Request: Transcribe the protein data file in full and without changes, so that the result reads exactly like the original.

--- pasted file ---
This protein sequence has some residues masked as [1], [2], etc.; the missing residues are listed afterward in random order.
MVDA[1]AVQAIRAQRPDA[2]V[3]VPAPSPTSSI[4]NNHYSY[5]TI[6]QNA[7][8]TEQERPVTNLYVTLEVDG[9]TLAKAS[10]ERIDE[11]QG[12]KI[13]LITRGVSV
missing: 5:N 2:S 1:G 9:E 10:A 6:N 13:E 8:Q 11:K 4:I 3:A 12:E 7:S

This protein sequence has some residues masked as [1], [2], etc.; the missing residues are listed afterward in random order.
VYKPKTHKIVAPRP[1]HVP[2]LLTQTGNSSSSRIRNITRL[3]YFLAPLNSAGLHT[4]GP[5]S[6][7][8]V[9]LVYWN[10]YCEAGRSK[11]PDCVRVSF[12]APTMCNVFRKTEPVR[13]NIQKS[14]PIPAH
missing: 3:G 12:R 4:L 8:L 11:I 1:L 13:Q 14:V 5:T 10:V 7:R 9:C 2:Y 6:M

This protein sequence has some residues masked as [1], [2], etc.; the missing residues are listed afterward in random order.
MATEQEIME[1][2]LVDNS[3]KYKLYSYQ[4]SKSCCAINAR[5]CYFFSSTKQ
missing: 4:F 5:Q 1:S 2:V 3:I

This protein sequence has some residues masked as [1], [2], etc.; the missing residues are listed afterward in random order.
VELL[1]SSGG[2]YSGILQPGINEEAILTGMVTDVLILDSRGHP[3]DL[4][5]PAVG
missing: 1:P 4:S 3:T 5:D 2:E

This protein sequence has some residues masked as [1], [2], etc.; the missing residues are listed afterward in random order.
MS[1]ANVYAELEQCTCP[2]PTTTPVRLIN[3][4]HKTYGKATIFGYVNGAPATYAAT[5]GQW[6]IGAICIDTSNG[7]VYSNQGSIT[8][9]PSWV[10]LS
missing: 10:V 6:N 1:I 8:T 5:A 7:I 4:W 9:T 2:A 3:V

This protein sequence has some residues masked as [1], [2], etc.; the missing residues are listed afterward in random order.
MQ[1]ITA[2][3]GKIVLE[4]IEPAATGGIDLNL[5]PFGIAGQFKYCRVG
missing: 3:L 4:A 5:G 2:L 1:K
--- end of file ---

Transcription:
This protein sequence has some residues masked as [1], [2], etc.; the missing residues are listed afterward in random order.
MVDA[1]AVQAIRAQRPDA[2]V[3]VPAPSPTSSI[4]NNHYSY[5]TI[6]QNA[7][8]TEQERPVTNLYVTLEVDG[9]TLAKAS[10]ERIDE[11]QG[12]KI[13]LITRGVSV
missing: 5:N 2:S 1:G 9:E 10:A 6:N 13:E 8:Q 11:K 4:I 3:A 12:E 7:S

This protein sequence has some residues masked as [1], [2], etc.; the missing residues are listed afterward in random order.
VYKPKTHKIVAPRP[1]HVP[2]LLTQTGNSSSSRIRNITRL[3]YFLAPLNSAGLHT[4]GP[5]S[6][7][8]V[9]LVYWN[10]YCEAGRSK[11]PDCVRVSF[12]APTMCNVFRKTEPVR[13]NIQKS[14]PIPAH
missing: 3:G 12:R 4:L 8:L 11:I 1:L 13:Q 14:V 5:T 10:V 7:R 9:C 2:Y 6:M

This protein sequence has some residues masked as [1], [2], etc.; the missing residues are listed afterward in random order.
MATEQEIME[1][2]LVDNS[3]KYKLYSYQ[4]SKSCCAINAR[5]CYFFSSTKQ
missing: 4:F 5:Q 1:S 2:V 3:I

This protein sequence has some residues masked as [1], [2], etc.; the missing residues are listed afterward in random order.
VELL[1]SSGG[2]YSGILQPGINEEAILTGMVTDVLILDSRGHP[3]DL[4][5]PAVG
missing: 1:P 4:S 3:T 5:D 2:E

This protein sequence has some residues masked as [1], [2], etc.; the missing residues are listed afterward in random order.
MS[1]ANVYAELEQCTCP[2]PTTTPVRLIN[3][4]HKTYGKATIFGYVNGAPATYAAT[5]GQW[6]IGAICIDTSNG[7]VYSNQGSIT[8][9]PSWV[10]LS
missing: 10:V 6:N 1:I 8:T 5:A 7:I 4:W 9:T 2:A 3:V

This protein sequence has some residues masked as [1], [2], etc.; the missing residues are listed afterward in random order.
MQ[1]ITA[2][3]GKIVLE[4]IEPAATGGIDLNL[5]PFGIAGQFKYCRVG
missing: 3:L 4:A 5:G 2:L 1:K